On October 21, the U.S. Supreme Court accepted a new case, Hall v. Florida (No. 12-10882), to determine whether the Florida Supreme Court properly upheld the death sentence of a man whose IQ is just above the state’s standard for mental retardation. According to the state’s law, defendants with an IQ above 70 cannot be considered intellectually disabled, even though most states use a broader definition and there is a margin of error in such IQ tests. Freddie Lee Hall’s scores on three IQ tests ranged from 71 to 80. A state judge had previously found Hall to be mentally disabled, but the ruling took place before the state passed a law setting the IQ limit. The case will be argued later in the Supreme Court’s term. In Georgia, a House committee will hold an out-of-session meeting to examine the state’s strict standard for determining mental retardation in capital cases. Defendants are required to prove intellectual disability beyond a reasonable doubt, the strictest burden of proof in the nation.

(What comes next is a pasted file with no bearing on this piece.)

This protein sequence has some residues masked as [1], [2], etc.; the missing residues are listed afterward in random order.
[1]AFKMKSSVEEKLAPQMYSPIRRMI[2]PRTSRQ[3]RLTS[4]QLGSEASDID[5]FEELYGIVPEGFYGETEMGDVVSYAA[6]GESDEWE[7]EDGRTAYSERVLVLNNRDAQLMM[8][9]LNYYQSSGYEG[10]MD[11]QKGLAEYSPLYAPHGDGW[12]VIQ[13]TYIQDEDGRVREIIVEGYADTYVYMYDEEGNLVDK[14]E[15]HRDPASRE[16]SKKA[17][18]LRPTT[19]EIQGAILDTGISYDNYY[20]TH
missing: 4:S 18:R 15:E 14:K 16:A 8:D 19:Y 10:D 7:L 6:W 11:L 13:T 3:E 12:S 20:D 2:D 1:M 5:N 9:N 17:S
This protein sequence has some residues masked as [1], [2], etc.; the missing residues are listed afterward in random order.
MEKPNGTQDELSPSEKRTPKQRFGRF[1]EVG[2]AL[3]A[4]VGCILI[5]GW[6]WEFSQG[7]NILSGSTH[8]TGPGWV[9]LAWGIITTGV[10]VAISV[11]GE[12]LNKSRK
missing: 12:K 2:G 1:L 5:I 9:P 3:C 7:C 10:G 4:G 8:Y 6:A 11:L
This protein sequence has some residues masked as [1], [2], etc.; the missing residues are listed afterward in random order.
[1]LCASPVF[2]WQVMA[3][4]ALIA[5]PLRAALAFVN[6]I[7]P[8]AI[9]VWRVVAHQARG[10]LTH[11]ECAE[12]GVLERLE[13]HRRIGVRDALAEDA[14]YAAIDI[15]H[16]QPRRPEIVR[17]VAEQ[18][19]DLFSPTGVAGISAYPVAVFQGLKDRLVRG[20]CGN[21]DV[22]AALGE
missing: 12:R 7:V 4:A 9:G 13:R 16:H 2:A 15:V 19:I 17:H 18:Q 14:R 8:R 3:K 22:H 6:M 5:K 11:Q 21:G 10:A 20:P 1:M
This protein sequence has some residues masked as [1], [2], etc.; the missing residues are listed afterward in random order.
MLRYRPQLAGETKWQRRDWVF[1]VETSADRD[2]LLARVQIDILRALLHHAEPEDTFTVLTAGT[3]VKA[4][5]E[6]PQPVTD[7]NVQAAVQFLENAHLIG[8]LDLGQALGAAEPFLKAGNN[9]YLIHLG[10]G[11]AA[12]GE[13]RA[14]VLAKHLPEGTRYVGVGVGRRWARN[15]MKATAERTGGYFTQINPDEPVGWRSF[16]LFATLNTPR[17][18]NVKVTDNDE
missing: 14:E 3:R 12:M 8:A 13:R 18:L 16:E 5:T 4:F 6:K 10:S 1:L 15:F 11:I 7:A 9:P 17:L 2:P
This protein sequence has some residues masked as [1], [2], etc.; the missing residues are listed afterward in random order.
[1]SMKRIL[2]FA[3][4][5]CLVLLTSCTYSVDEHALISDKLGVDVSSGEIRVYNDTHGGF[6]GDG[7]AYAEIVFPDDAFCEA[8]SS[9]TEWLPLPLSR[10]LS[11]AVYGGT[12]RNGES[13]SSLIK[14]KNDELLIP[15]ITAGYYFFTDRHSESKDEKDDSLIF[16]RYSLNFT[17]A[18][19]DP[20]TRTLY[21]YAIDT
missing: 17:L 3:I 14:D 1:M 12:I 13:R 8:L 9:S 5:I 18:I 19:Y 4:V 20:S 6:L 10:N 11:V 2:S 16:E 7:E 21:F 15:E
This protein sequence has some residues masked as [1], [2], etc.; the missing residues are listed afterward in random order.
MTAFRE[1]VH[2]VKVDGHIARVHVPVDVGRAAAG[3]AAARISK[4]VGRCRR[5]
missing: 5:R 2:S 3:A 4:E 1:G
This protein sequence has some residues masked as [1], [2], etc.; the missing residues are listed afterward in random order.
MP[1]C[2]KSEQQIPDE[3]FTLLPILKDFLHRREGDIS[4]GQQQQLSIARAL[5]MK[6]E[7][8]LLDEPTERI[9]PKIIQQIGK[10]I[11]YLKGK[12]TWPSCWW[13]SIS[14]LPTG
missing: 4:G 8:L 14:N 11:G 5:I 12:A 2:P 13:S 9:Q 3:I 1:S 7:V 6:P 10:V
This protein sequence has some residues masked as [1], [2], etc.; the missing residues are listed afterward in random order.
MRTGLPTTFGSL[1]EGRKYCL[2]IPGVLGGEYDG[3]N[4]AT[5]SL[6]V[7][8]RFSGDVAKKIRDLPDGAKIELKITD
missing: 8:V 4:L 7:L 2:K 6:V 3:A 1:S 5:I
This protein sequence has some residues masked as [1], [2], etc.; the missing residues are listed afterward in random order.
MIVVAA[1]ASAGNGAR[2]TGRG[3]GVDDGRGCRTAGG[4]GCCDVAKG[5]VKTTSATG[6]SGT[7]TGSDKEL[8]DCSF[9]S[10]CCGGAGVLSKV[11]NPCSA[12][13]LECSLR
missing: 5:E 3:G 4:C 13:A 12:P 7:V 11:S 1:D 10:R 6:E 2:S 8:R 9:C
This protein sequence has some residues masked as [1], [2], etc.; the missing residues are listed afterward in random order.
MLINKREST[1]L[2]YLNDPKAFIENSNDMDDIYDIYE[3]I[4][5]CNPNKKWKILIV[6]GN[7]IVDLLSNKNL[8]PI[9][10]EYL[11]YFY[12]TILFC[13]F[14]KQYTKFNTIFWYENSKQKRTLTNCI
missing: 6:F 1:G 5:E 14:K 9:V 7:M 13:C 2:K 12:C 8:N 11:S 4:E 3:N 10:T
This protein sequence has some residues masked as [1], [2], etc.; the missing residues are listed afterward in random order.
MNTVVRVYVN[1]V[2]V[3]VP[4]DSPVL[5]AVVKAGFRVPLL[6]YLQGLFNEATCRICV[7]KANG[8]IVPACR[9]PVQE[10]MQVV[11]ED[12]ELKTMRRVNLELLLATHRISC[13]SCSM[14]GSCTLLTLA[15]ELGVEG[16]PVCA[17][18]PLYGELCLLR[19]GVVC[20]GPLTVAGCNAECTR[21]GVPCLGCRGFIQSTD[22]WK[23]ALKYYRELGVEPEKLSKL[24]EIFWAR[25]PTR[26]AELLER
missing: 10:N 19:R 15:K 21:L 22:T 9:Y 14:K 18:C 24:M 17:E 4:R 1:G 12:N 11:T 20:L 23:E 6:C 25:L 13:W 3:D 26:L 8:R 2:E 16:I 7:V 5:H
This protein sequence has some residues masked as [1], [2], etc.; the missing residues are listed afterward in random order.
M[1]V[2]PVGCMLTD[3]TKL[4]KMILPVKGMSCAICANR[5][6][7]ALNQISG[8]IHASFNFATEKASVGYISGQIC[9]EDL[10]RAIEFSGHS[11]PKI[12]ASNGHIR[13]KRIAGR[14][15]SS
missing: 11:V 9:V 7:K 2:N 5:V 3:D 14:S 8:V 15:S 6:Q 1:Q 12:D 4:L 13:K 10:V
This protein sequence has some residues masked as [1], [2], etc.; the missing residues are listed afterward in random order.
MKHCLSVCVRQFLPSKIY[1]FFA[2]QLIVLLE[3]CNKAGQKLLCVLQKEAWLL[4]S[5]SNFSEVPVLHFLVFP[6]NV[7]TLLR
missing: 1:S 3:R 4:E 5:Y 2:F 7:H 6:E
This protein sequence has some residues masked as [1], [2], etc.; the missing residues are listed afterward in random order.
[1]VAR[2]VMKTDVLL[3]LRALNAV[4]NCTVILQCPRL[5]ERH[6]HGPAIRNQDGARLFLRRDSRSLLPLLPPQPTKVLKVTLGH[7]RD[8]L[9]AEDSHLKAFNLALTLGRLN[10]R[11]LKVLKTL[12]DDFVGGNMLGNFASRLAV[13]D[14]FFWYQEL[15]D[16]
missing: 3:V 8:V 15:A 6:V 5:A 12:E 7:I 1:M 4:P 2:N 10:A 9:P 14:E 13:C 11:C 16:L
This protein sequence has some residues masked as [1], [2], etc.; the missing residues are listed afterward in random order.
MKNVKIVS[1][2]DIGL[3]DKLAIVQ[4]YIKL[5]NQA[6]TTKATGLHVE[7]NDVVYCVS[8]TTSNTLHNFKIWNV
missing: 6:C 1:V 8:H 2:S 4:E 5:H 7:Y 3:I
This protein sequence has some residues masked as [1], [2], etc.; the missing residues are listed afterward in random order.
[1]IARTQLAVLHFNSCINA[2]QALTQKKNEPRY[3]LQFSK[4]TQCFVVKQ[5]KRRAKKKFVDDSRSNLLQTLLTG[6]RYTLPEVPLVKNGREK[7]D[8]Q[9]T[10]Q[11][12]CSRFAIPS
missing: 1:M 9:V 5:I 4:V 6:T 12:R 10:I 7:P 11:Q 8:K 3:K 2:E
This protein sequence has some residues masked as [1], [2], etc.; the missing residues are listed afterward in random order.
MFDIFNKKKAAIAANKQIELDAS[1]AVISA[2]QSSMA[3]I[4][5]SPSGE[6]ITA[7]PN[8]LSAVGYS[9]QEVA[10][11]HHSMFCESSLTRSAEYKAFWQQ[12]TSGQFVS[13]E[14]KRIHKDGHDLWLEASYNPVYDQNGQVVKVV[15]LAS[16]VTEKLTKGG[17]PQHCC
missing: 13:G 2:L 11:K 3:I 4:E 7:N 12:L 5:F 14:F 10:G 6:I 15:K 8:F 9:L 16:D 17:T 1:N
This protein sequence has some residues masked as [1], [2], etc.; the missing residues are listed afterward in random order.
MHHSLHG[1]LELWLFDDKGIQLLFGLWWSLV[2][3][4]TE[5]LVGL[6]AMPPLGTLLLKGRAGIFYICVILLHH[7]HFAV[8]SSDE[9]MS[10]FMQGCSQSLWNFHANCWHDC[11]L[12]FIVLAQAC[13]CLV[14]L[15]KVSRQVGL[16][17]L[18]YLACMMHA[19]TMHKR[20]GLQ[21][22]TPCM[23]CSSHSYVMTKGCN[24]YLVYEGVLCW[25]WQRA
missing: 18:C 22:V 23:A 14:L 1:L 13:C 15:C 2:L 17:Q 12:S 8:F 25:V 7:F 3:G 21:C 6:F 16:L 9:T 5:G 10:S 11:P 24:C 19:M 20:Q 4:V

In 2002, the Supreme Court in Atkins v. Virginia banned the execution of inmates with mental retardation, but allowed states to set their own standards in determining mental retardation. Florida is one of nine states with a strict IQ cutoff.

(“Ga. to review tough death penalty provision,” Associated Press, October 19, 2013; M. Sherman, “High Court to Look at Death Row Inmate With Low IQ,” Associated Press, October 21, 2013). See Intellectual Disability and U.S. Supreme Court.